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Operations

Many children undergo one or more operations, for example to place a portacath or line, to take a biopsy, to remove a tumor or to prevent or treat complications. For this purpose, the Máxima Center has a team of pediatric surgeons, urologists, ENT doctors, gynecologists, neurosurgeons, orthopedic surgeons and plastic surgeons who specialize in pediatric oncology.

Operations are always performed under anesthesia or sedation so that your child will feel nothing of the procedure. The operating rooms are in Wilhelmina Children's Hospital. Interventions under sedation are often performed in the Máxima Center's sedation room.

Beforehand

At the POS clinic (pre-operative screening clinic) you meet with the anesthesiologist or an anesthesia assistant. They explain the anesthesia or the sedation procedure. They also tell you how many hours before surgery your child may not eat and drink.

Depending on the type of operation, your child is admitted the day before surgery or on the day itself. If your child already has a portacath or a line, it is connected up and sometimes blood is drawn. The medical pedagogical care provider prepares your child and explains what is about to happen.

The intervention

Shortly before surgery, your child is put in a surgical gown and wheeled in bed via the connecting bridge to the operating room. One parent is allowed in the operating room, as is the medical pedagogical care provider.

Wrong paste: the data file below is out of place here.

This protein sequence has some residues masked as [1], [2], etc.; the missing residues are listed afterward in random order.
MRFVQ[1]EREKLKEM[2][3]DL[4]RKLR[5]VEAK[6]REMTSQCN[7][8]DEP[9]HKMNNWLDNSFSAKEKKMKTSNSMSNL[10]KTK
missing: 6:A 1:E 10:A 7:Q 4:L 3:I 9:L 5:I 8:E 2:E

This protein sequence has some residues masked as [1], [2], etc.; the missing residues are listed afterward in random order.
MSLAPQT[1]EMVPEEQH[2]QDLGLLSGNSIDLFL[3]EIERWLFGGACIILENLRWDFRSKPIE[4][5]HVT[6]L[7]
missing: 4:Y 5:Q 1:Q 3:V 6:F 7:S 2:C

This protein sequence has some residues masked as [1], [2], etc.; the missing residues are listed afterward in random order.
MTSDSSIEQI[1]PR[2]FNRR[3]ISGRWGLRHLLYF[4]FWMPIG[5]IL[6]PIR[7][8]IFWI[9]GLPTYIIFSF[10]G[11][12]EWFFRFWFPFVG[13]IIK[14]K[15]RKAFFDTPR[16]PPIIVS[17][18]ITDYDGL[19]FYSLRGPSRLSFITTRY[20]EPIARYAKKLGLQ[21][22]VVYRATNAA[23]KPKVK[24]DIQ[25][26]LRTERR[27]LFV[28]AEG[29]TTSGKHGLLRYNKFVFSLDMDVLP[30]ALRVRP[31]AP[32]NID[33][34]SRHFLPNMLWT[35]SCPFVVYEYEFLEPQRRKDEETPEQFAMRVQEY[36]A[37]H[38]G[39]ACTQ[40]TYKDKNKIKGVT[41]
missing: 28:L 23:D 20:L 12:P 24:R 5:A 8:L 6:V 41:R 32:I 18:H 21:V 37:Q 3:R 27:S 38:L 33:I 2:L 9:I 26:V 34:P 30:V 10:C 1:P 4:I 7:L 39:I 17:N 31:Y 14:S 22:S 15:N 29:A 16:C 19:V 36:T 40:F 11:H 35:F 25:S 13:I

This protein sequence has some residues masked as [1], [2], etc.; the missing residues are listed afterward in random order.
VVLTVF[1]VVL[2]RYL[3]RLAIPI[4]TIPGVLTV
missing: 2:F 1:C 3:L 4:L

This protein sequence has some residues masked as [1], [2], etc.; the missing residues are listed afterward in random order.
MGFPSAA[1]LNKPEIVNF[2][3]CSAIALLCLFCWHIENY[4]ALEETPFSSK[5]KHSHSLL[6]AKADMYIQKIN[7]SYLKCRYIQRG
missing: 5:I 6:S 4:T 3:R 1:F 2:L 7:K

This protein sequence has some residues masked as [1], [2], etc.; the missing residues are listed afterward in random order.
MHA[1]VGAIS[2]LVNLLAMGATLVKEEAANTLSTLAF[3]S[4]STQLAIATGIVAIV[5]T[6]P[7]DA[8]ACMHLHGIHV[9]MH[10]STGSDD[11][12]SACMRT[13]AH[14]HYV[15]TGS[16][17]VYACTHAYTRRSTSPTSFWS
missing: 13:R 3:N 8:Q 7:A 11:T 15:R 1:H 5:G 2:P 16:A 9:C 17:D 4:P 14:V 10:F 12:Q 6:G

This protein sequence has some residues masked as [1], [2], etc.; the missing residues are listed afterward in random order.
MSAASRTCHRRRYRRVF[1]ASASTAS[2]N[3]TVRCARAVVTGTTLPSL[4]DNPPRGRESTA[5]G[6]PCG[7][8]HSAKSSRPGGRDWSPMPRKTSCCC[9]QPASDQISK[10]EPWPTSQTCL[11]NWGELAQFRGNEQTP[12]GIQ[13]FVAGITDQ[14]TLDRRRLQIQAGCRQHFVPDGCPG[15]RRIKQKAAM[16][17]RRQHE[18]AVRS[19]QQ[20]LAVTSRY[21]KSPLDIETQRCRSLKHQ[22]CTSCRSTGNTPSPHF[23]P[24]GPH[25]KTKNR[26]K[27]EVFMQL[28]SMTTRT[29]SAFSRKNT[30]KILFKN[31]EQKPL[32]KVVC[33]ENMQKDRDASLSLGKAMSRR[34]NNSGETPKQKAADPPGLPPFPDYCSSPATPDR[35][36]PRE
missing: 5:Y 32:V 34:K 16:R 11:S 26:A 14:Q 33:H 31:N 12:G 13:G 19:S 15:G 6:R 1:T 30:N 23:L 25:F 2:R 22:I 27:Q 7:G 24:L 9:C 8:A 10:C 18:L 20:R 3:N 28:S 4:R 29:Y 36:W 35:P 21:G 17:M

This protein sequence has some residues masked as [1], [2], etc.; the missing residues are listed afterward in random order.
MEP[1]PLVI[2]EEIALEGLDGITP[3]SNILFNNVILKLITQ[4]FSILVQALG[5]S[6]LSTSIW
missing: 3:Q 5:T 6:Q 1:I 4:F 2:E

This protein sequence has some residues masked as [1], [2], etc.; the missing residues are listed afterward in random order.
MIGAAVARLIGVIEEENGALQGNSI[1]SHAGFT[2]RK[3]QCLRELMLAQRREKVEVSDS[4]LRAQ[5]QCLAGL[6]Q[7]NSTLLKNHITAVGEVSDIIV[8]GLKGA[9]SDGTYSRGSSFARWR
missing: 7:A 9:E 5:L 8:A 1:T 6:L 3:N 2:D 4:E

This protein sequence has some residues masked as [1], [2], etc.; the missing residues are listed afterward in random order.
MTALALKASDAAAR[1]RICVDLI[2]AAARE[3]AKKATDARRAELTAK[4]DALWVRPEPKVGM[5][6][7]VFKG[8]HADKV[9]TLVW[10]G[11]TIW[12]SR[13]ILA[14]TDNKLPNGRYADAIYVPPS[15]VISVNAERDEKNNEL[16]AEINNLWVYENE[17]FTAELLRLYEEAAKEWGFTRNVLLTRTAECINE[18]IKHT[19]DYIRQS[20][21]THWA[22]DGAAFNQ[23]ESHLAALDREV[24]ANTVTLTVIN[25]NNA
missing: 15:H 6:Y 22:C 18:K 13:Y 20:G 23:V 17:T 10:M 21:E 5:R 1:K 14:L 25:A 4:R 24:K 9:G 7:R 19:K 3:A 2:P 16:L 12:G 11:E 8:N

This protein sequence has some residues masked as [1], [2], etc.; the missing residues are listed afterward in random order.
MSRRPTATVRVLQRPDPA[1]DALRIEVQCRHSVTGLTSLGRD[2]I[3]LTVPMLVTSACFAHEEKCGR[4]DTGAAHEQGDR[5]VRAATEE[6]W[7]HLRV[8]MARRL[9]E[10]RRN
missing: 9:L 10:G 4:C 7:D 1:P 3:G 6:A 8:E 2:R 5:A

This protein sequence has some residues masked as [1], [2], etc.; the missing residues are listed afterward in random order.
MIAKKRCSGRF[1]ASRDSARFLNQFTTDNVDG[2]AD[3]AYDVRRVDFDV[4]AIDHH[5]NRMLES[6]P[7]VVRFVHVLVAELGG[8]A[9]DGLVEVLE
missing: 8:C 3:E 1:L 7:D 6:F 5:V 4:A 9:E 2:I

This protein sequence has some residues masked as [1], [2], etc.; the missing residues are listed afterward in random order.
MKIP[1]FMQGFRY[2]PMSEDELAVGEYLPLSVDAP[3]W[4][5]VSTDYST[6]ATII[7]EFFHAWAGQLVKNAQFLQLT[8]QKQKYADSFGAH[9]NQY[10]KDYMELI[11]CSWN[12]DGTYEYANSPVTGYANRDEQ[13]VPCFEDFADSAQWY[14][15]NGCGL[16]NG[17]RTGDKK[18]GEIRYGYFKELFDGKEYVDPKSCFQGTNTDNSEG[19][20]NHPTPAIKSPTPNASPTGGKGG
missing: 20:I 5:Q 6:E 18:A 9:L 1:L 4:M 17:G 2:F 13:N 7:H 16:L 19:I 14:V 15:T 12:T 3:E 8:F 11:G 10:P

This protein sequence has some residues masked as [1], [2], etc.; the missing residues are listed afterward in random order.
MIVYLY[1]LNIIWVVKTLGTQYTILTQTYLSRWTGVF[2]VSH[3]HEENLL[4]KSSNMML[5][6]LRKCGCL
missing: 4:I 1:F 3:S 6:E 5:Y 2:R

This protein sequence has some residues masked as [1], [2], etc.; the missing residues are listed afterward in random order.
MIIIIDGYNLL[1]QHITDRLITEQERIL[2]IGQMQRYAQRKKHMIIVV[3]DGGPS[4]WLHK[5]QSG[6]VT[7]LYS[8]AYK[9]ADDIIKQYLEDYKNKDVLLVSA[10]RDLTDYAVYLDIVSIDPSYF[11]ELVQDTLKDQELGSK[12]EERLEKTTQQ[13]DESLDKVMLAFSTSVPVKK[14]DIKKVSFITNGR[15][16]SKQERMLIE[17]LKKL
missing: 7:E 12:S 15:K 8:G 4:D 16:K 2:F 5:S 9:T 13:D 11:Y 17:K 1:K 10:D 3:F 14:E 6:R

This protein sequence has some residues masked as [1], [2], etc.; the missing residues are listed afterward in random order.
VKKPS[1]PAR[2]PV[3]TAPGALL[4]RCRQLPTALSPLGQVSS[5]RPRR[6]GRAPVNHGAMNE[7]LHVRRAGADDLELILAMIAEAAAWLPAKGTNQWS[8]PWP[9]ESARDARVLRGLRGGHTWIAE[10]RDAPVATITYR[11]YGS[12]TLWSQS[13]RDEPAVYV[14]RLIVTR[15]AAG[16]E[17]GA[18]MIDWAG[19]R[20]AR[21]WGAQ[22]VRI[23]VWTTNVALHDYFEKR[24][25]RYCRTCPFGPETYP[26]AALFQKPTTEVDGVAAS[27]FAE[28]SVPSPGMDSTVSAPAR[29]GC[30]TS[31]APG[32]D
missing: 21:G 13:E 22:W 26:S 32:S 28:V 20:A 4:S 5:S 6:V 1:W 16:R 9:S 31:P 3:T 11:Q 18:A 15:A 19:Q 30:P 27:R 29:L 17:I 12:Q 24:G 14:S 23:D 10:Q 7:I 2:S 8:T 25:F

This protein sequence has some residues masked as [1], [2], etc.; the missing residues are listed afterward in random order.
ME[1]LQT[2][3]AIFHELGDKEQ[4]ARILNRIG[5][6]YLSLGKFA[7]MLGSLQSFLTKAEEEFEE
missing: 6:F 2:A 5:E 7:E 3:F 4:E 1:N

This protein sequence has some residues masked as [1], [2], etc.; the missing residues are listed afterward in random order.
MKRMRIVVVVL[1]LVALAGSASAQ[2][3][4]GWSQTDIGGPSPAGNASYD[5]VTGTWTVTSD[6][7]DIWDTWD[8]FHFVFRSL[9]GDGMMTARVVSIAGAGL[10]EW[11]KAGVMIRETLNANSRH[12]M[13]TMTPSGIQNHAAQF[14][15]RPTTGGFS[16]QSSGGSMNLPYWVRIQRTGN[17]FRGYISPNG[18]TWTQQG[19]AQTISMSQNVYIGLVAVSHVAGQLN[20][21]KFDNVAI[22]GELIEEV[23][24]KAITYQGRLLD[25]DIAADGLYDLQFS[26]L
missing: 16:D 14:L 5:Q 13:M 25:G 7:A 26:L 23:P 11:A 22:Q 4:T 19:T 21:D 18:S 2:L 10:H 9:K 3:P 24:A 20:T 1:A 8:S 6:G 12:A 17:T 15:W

Patches are affixed to your child's chest to monitor their heartbeat. A small red light is clamped on a finger or toe to measure oxygen levels in the blood. Once the anesthesiologist has put your child under, you can wait outside the operating room. The anesthesiologist keeps a close eye on your child during surgery. After the operation is finished, you may rejoin your child in the recovery room.

Afterward

Your child will gradually wake up in the recovery room in your presence. Your child may still be drowsy or nauseous and might have a sore throat due to the tube that was inserted during surgery. This discomfort usually does not last long. Once fully awake, your child may have something to eat and drink. The nurse will tell you when you and your child may return to your own room. Some operations require that your child be monitored in intensive care after surgery. You are usually informed of this prior to the operation.